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I promised in early September that I would return regularly to post updates on the book to which many of you contributed. I have, again, been lax about doing this. It is troubling my conscience. I am sure some of you are wondering why, and I’m sure some of you have guessed exactly why.
The reason is exactly what some of you must suspect. I am in such profound disagreement with so many of you about the Trump presidency — and particularly about the significance of Russia’s interference in the 2016 election — that I’ve come to feel deeply alienated from you.
A yawning and bitter chasm now separates Americans. As thousands of journalists and pundits have by now remarked, we seem to inhabit two epistemic universes. We do not agree on facts, let alone our interpretation of those facts.
I am in the camp that many here now view as the enemy camp. I believe not only that Donald Trump is inherently unfit to be president, but that it is highly likely that he wittingly and illegally colluded with Russia’s efforts to swing the election in his favor, that these efforts probably did swing the election, and that this is preventing him from now acting in the American interest in critical ways.
I believe that Russia has attacked our country with the intention of destroying it. I believe we, and the world, are in great peril because of this.
This is a view significantly at odds with the majority view on Ricochet.
I don’t want to rehearse, here, all the reasons I believe this. The point of this post is to explain, first, why I’ve been reluctant to post or join discussions recently. It’s also to give you an update on the book, where I do offer the reasons for these beliefs, in detail. I explicitly connect Americans’ recent political experiences to those of other countries that have come, in the past decade, to be similarly divided.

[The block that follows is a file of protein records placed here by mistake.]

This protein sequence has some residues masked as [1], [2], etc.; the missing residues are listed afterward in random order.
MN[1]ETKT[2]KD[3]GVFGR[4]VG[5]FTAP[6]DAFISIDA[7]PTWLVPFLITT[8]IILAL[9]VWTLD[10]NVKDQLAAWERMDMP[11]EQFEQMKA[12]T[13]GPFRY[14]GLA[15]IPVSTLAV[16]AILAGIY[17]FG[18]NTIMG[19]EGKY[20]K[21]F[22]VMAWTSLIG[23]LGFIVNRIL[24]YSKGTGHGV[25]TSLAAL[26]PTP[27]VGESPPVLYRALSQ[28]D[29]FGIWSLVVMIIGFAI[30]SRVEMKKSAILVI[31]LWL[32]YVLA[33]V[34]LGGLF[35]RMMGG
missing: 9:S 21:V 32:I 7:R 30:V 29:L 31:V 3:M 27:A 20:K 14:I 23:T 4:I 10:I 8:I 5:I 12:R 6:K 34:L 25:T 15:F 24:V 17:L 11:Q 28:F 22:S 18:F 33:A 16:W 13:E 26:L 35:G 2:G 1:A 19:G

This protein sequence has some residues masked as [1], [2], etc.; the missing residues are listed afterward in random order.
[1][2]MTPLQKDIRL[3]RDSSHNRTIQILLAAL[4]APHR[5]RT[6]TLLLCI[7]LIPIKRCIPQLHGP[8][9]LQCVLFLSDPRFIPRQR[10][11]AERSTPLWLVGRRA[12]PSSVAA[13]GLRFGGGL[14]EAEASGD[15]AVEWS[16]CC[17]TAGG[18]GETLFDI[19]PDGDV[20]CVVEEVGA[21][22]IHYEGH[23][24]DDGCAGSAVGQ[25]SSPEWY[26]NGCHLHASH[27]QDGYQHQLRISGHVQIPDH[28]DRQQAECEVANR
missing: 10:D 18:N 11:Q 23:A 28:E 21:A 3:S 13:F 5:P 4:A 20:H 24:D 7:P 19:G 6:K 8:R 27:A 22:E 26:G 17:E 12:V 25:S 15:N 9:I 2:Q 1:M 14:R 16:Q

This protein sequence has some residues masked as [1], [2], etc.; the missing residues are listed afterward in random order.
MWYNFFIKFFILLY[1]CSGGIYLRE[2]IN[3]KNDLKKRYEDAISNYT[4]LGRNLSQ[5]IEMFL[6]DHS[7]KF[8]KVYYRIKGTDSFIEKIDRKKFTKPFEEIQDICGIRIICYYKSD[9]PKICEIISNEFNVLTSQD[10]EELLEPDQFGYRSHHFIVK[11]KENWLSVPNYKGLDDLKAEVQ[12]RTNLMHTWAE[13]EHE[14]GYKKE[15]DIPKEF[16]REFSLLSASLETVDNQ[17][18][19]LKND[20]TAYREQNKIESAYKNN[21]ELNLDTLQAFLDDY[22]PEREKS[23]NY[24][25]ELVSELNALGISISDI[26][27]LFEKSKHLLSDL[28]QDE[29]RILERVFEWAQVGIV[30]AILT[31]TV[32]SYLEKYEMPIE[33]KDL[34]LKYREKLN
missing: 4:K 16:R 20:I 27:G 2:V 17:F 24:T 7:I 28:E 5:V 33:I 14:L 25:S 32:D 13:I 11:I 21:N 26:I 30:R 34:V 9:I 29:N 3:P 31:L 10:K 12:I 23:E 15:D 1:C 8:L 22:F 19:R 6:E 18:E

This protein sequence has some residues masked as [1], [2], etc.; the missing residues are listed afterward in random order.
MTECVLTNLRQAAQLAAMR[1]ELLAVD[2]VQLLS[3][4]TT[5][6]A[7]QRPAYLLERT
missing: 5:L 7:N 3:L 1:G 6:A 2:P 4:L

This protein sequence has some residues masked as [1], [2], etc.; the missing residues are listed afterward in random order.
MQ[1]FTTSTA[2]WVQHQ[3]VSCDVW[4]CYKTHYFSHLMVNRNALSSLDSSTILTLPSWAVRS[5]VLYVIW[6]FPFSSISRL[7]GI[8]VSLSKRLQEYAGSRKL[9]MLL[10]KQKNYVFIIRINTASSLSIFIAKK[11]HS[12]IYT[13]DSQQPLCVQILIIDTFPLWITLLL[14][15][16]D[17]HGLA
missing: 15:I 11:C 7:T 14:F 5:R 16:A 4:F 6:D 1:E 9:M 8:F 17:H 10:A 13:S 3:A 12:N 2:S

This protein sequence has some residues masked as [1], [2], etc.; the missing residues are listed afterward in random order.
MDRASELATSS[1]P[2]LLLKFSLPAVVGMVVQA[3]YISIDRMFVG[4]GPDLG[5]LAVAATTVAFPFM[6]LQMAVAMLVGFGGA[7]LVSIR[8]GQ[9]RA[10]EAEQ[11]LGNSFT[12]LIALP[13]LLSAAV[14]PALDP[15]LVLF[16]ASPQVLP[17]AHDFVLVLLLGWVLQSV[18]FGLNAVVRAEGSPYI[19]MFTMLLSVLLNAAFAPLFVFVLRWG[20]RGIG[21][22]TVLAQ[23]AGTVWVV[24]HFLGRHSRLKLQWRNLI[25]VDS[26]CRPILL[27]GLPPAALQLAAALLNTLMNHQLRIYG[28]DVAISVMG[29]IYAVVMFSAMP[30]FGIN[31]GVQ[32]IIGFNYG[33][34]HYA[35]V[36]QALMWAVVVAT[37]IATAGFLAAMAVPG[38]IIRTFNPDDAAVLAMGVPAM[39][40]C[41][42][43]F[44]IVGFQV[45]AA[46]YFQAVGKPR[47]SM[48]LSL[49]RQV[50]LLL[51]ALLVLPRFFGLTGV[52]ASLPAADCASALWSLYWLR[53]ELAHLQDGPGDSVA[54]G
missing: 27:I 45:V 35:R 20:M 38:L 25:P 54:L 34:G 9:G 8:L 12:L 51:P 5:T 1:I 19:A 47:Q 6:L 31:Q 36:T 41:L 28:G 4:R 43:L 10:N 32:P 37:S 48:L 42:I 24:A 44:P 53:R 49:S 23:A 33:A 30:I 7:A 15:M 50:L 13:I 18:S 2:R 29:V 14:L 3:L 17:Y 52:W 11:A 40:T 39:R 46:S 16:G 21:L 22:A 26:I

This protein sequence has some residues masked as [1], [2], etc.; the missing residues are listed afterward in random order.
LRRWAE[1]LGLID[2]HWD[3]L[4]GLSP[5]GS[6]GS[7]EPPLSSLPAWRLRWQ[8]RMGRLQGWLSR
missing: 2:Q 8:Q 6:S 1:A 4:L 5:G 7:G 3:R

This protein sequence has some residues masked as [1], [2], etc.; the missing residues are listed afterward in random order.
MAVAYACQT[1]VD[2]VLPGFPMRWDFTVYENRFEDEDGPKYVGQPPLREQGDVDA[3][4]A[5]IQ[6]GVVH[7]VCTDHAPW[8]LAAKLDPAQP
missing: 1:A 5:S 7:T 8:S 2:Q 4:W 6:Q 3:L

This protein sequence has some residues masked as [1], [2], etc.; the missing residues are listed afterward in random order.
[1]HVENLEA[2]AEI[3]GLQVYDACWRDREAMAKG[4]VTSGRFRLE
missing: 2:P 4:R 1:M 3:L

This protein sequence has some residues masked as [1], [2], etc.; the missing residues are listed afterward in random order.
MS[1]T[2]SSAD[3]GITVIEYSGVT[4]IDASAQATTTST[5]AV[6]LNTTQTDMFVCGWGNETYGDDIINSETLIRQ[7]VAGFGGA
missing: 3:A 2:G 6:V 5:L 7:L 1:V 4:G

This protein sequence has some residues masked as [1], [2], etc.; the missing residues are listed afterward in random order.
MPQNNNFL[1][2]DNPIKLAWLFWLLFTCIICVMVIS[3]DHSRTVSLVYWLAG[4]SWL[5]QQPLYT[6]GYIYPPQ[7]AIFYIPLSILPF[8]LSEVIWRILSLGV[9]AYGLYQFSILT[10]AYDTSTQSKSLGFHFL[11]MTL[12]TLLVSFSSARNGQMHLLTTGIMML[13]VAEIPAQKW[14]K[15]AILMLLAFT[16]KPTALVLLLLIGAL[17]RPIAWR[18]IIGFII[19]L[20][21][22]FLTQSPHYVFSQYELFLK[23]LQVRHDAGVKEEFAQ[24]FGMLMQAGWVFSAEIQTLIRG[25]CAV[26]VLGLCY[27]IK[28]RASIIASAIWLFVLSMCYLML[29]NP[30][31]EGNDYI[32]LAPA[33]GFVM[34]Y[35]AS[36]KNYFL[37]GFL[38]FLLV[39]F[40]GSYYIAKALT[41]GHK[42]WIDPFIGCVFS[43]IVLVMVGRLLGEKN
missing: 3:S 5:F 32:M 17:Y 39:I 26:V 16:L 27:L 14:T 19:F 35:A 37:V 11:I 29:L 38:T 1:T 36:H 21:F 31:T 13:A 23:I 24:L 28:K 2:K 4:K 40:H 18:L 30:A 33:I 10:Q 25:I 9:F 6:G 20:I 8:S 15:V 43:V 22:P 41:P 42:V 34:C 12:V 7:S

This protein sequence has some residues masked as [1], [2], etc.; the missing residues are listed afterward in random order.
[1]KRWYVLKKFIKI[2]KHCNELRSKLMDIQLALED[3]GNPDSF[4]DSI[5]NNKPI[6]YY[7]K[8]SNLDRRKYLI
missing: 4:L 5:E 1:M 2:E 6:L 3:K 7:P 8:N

But my arguments aren’t suitable for a post on Ricochet. They really do take a book to make. I’m reassured by this, because as you’ll recall, I was at first unsure that what I had on my hands was really a book. My first draft too much resembled a series of Ricochet posts, strung together. Now, I can say that the manuscript is coherent. It advances a thesis about what, precisely, is happening to established liberal democracies in the 21st century, and why it is happening. There is a chapter devoted to Russia’s role in this. I do not argue that Russia’s role is the whole explanation. But I do argue it is a significant part of the explanation.
These aren’t arguments I can reduce to the length of a Tweet or a blog post, but they are arguments I desperately want you to hear and understand. On many occasions in the past few weeks, I’ve wanted to just hit “publish” on the manuscript and have it all out there. I’ve thought, “That’s enough, this book is done, people need to read this now.” I’ve been emotional. I’ve been frustrated that our national debate seems to be missing so much evidence from events overseas, evidence that is so significant. I’ve wanted to make my arguments, at last, instead of saying, “Wait for the book.”
But I haven’t done it. I know that my arguments, even if by now they’re in pretty good shape, won’t instantly transform this debate. That’s a narcissistic fantasy. If I write this book very well, and very carefully, there is a chance it may slightly inform or shape public opinion. It may help a few people better to view our domestic problems in their international context. It might offer a few people a way of looking at our situation that’s helpful to them.
But I do not think this manuscript would have even that impact if I press “publish” now. It would be too easy to attack and dismiss, because it’s still too sloppy. It is repetitive in parts, unclear in others, emotional in places where it should be cool in tone, and in some places cool in tone — boring, that is — where it absolutely can’t afford to be. I’ve not yet subjected all of my sources to sufficient scrutiny. Nor have I been rigorous enough in my fact-checking. I’ve written too much in haste, and too much in anger. It is so easy to dismiss someone’s arguments if they make careless errors — to say, “See, what does she know about this?” — and I don’t want that to happen to my book.
So that’s what’s going on. The book is going very well. I have a clear thesis. I am on schedule. I know what I wish the book to accomplish.
And I fear you will hate it. And I feel very, very conflicted and bad about this, so much so that I haven’t been around much.
But here is the other thing. I believe — and argue, in this book — that the extent to which we have been divided into two warring camps with irreconcilable views is, in part, the product of Russian information warfare. Not in whole — it only works because the divisions are real to begin with. But that is its aim. Russia’s doctrines are widely known. This is just how they’ve done it elsewhere. This is a textbook case.
I agree with Clint Watts in his recent testimony before the Senate Judiciary Committee. Please read the whole thing, but he concludes with these words: